Thursday, October 20, 2011

Don't Try to Go At It Alone

Caroline Lu of the Mayo Clinic's Center for Innovation wrote a brilliant blog this week laying out the results of a study where people made positive health behavior changes by working with health coaches. The truly fascinating part of the project is that progress was shown when coaches helped individuals identify their strengths, and in determining their strengths, help build confidence and small success.

Rather than back the dump truck up and tell people "Here are the 45 things you need to do by tomorrow to improve your health" (which inevitably leads to accomplishing zero), this observed research supports design thinking that building on what we do well (for me, it is regular exercise) as a springboard to improve where we need it (nutrition, until Reese's Cups makes it as a basic food group).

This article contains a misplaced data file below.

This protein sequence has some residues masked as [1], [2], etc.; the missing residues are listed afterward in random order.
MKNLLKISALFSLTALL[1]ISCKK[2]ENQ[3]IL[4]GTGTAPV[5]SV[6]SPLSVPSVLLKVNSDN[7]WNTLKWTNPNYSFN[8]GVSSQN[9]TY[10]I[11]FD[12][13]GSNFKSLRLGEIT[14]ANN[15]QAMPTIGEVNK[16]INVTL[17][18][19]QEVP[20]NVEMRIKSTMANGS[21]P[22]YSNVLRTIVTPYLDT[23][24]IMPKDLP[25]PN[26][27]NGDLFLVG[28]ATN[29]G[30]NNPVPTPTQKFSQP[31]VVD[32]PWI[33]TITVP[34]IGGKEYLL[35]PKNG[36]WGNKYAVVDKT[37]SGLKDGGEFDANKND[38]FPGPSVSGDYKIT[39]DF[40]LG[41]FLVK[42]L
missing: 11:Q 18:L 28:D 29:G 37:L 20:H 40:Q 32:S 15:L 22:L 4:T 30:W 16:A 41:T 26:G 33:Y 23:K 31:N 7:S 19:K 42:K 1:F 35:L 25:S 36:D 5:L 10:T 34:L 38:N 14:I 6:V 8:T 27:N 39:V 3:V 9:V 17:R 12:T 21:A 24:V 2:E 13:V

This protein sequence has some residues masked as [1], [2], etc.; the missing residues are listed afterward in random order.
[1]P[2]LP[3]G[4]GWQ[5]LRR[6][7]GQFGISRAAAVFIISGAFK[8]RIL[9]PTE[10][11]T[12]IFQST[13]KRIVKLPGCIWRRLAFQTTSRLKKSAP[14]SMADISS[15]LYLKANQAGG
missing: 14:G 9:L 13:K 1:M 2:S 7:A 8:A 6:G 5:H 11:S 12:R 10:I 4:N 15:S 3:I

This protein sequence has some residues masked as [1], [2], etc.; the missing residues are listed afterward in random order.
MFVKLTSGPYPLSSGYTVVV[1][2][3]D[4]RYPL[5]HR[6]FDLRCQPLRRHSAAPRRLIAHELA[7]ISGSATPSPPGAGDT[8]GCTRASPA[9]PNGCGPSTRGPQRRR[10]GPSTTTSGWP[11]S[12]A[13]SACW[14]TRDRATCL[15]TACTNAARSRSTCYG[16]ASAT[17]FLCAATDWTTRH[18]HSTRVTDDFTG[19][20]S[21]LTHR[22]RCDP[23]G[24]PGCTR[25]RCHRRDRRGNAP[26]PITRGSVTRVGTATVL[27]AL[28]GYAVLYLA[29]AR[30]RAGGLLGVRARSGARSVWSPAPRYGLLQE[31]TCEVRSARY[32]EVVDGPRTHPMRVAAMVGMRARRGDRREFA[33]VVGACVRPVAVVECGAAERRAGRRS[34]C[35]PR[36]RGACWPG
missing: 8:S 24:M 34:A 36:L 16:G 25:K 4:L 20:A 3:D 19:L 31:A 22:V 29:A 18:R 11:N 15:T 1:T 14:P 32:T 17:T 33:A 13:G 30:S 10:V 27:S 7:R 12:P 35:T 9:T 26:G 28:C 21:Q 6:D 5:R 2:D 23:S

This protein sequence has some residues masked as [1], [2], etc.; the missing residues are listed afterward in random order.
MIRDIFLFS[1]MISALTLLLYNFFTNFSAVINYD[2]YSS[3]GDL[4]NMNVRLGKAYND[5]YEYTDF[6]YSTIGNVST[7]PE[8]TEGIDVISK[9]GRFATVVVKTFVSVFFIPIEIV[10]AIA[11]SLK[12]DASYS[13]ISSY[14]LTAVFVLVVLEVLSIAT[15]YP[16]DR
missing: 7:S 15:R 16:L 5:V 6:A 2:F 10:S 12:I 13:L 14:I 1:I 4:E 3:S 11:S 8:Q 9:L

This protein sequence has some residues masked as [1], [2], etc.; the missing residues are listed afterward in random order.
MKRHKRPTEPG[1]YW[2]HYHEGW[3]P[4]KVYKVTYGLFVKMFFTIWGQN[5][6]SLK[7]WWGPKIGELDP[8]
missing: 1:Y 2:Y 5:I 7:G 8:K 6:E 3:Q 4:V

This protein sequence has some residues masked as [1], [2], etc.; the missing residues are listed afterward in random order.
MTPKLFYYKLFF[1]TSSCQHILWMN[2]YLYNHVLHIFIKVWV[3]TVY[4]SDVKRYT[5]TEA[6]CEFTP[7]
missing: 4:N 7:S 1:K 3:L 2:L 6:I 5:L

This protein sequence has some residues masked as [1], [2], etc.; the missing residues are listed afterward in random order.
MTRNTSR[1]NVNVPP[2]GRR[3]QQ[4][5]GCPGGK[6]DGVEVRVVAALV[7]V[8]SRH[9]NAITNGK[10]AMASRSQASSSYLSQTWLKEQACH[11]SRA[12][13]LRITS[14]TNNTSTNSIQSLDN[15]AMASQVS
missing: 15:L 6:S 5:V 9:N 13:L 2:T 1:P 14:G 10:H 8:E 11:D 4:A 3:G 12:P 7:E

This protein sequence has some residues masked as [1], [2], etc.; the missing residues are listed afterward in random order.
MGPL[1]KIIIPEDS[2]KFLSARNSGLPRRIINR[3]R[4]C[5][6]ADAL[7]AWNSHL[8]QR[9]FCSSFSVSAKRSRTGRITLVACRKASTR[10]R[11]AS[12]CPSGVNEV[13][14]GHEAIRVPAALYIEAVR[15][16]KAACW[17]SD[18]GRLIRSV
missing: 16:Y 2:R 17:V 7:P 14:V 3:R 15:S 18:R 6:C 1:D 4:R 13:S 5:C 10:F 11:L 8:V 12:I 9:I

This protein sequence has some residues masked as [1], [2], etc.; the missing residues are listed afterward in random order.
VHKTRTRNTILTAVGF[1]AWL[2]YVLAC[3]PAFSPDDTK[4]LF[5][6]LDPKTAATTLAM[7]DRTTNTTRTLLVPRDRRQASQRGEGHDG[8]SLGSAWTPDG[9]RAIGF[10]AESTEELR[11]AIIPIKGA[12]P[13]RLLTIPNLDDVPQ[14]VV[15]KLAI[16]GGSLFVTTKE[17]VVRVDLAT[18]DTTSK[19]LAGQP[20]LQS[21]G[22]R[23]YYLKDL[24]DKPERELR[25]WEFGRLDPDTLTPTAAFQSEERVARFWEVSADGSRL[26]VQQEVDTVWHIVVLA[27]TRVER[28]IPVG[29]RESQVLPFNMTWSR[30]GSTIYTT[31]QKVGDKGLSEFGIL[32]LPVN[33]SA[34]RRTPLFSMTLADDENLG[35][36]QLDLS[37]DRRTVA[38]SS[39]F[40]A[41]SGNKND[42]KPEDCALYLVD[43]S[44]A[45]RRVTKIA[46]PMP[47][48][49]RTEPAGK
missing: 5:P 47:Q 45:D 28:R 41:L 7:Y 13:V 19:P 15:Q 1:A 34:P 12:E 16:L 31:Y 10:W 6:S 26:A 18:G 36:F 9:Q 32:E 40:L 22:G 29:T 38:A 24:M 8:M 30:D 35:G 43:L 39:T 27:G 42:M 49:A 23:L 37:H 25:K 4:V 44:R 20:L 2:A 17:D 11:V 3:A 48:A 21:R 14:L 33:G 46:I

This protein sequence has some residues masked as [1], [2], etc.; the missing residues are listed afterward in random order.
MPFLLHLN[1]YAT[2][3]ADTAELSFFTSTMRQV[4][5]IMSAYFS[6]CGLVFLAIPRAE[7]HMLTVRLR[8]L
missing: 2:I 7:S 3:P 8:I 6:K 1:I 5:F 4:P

Health coaching is a great thing to help facilitate health behavior change, but it is also time consuming and expensive. I wonder if technology, social networking, and asynchronous coaching (content, e-mail, text, message posting) could provide anything close to a similar level of benefit without direct, face-to-face health coaching, which is out of the reach of most people? How can we as health innovators help consumers benefit from the results of this study any time, any where?

Link to Caroline's blog:


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